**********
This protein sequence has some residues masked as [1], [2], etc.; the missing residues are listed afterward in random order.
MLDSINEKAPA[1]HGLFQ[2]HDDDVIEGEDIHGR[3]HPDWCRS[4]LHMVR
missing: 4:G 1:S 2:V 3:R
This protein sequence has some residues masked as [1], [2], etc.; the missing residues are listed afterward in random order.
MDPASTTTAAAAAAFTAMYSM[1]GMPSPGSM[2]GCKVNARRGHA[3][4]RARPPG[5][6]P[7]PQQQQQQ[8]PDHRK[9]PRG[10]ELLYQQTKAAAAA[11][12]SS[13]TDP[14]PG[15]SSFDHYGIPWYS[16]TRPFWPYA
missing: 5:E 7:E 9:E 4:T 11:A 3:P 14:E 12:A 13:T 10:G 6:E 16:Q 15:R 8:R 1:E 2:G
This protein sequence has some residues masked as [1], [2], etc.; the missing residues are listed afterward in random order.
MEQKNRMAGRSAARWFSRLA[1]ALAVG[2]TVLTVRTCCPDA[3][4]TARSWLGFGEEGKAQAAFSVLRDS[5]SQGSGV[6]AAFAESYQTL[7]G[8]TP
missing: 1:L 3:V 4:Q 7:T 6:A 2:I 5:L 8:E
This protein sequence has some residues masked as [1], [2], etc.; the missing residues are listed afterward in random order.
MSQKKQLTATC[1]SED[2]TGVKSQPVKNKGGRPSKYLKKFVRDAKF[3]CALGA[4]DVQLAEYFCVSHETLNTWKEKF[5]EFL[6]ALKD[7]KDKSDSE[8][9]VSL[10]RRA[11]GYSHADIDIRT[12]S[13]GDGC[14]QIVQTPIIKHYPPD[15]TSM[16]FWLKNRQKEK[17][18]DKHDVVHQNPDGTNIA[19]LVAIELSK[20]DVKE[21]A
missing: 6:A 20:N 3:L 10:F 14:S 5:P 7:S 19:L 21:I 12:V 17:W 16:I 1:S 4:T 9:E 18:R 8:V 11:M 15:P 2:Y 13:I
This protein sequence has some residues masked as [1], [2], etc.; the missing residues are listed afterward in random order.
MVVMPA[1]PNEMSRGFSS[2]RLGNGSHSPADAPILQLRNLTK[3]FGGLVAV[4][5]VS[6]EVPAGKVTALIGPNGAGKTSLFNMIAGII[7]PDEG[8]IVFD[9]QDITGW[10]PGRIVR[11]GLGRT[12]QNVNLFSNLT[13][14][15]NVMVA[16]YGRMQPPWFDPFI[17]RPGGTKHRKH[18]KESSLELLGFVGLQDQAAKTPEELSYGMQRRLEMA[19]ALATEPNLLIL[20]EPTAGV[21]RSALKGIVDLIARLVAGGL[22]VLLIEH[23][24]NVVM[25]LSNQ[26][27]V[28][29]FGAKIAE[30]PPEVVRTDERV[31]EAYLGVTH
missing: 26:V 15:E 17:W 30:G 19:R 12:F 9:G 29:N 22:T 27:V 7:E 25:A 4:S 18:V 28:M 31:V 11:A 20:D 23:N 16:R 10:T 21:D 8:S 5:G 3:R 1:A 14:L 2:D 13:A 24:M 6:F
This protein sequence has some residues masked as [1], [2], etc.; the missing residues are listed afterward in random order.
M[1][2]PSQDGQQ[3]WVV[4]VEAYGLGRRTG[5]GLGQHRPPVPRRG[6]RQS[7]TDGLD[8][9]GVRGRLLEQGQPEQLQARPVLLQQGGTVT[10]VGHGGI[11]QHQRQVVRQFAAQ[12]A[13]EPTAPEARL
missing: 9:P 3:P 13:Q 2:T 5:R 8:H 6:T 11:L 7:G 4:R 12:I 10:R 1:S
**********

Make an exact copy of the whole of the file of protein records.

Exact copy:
This protein sequence has some residues masked as [1], [2], etc.; the missing residues are listed afterward in random order.
MLDSINEKAPA[1]HGLFQ[2]HDDDVIEGEDIHGR[3]HPDWCRS[4]LHMVR
missing: 4:G 1:S 2:V 3:R
This protein sequence has some residues masked as [1], [2], etc.; the missing residues are listed afterward in random order.
MDPASTTTAAAAAAFTAMYSM[1]GMPSPGSM[2]GCKVNARRGHA[3][4]RARPPG[5][6]P[7]PQQQQQQ[8]PDHRK[9]PRG[10]ELLYQQTKAAAAA[11][12]SS[13]TDP[14]PG[15]SSFDHYGIPWYS[16]TRPFWPYA
missing: 5:E 7:E 9:E 4:T 11:A 3:P 14:E 12:A 13:T 10:G 6:E 16:Q 15:R 8:R 1:E 2:G
This protein sequence has some residues masked as [1], [2], etc.; the missing residues are listed afterward in random order.
MEQKNRMAGRSAARWFSRLA[1]ALAVG[2]TVLTVRTCCPDA[3][4]TARSWLGFGEEGKAQAAFSVLRDS[5]SQGSGV[6]AAFAESYQTL[7]G[8]TP
missing: 1:L 3:V 4:Q 7:T 6:A 2:I 5:L 8:E
This protein sequence has some residues masked as [1], [2], etc.; the missing residues are listed afterward in random order.
MSQKKQLTATC[1]SED[2]TGVKSQPVKNKGGRPSKYLKKFVRDAKF[3]CALGA[4]DVQLAEYFCVSHETLNTWKEKF[5]EFL[6]ALKD[7]KDKSDSE[8][9]VSL[10]RRA[11]GYSHADIDIRT[12]S[13]GDGC[14]QIVQTPIIKHYPPD[15]TSM[16]FWLKNRQKEK[17][18]DKHDVVHQNPDGTNIA[19]LVAIELSK[20]DVKE[21]A
missing: 6:A 20:N 3:L 10:F 14:S 5:P 7:S 19:L 21:I 12:V 17:W 16:I 1:S 4:T 9:E 18:R 8:V 11:M 15:P 2:Y 13:I
This protein sequence has some residues masked as [1], [2], etc.; the missing residues are listed afterward in random order.
MVVMPA[1]PNEMSRGFSS[2]RLGNGSHSPADAPILQLRNLTK[3]FGGLVAV[4][5]VS[6]EVPAGKVTALIGPNGAGKTSLFNMIAGII[7]PDEG[8]IVFD[9]QDITGW[10]PGRIVR[11]GLGRT[12]QNVNLFSNLT[13][14][15]NVMVA[16]YGRMQPPWFDPFI[17]RPGGTKHRKH[18]KESSLELLGFVGLQDQAAKTPEELSYGMQRRLEMA[19]ALATEPNLLIL[20]EPTAGV[21]RSALKGIVDLIARLVAGGL[22]VLLIEH[23][24]NVVM[25]LSNQ[26][27]V[28][29]FGAKIAE[30]PPEVVRTDERV[31]EAYLGVTH
missing: 26:V 15:E 17:W 30:G 19:R 12:F 9:G 29:N 22:T 27:V 7:E 25:A 4:S 18:V 28:M 31:V 11:A 20:D 23:N 16:R 10:T 21:D 8:S 5:G 3:R 1:A 14:L 2:D 13:A 24:M 6:F
This protein sequence has some residues masked as [1], [2], etc.; the missing residues are listed afterward in random order.
M[1][2]PSQDGQQ[3]WVV[4]VEAYGLGRRTG[5]GLGQHRPPVPRRG[6]RQS[7]TDGLD[8][9]GVRGRLLEQGQPEQLQARPVLLQQGGTVT[10]VGHGGI[11]QHQRQVVRQFAAQ[12]A[13]EPTAPEARL
missing: 9:P 3:P 13:Q 2:T 5:R 8:H 6:T 11:L 7:G 4:R 12:I 10:R 1:S